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Vaccination and Associated Adverse Events in Dogs Previously Treated for Primary Immune-Mediated Hem

Discussion in 'Doberman Health and News Articles' started by strykerdobe, Nov 26, 2018.

  1. strykerdobe

    strykerdobe Hot Topics Subscriber

    The main point! ONLY HEALTHY ANIMALS SHOULD BE VACCINATED!! It's in the instructions that come with the vaccine!


    Vaccination and Associated Adverse Events in Dogs Previously Treated for Primary Immune-Mediated Hemolytic Anemia. - PubMed - NCBI

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    J Am Anim Hosp Assoc. 2018 Nov 14. doi: 10.5326/JAAHA-MS-6868. [Epub ahead of print]
    Vaccination and Associated Adverse Events in Dogs Previously Treated for Primary Immune-Mediated Hemolytic Anemia.
    Moon A1, Veir J1.
    Author information


    Abstract
    This study described the rate of vaccine reactions in a population of dogs receiving vaccines after diagnosis of primary immune-mediated hemolytic anemia (IMHA). A secondary objective was to describe the time elapsed between vaccination and initial diagnosis of IMHA. A medical record search identified cases meeting criteria for primary IMHA. Owners and referring veterinarians were surveyed regarding vaccination of the dog following diagnosis. Referring veterinarians were surveyed regarding vaccination prior to diagnosis of IMHA. A completed survey was returned in 44 cases. Twenty-two dogs received vaccinations after diagnosis, and 22 dogs did not. The median time elapsed between vaccination and initial diagnosis was 280 days. No dog was vaccinated within 30 days of diagnosis. Two of the following possible reactions were noted out of 22 dogs vaccinated: vomiting and urticarial eruption in a dog administered a rabies and canine distemper vaccine, and recurrent anemia in a dog administered a rabies vaccine. The rate of vaccine reactions was higher than previously reported, although the time period evaluated was longer than in previous studies. The relationship between initial vaccination and development of IMHA, and between vaccination and vaccine reaction, in this population is uncertain and may reflect coincidence or differences in susceptibility.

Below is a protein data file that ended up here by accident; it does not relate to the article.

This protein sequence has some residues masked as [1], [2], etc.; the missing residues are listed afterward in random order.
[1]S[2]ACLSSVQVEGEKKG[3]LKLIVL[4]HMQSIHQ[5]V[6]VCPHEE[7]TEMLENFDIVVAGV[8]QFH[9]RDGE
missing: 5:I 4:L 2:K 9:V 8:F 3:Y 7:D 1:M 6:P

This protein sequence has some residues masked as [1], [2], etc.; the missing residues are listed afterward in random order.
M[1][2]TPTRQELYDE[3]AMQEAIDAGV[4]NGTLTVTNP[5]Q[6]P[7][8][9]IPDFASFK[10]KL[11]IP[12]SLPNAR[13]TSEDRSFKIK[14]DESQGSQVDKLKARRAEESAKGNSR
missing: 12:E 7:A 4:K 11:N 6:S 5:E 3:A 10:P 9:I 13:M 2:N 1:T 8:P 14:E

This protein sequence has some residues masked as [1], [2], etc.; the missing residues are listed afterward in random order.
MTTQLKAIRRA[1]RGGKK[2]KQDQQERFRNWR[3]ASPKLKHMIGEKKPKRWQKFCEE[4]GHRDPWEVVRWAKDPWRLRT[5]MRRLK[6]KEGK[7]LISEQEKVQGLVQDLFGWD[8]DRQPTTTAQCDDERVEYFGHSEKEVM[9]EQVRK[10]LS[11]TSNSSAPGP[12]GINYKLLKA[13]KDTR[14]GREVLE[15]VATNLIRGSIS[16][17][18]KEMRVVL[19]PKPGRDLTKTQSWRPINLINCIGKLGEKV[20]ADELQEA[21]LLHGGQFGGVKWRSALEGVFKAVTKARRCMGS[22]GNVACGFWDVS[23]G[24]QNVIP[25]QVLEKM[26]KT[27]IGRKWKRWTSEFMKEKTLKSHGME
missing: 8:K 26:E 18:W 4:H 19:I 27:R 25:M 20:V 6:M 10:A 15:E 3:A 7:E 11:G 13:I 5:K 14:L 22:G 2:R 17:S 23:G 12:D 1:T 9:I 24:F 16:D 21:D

PMID:
    30427712
    DOI:
    10.5326/JAAHA-MS-6868
     
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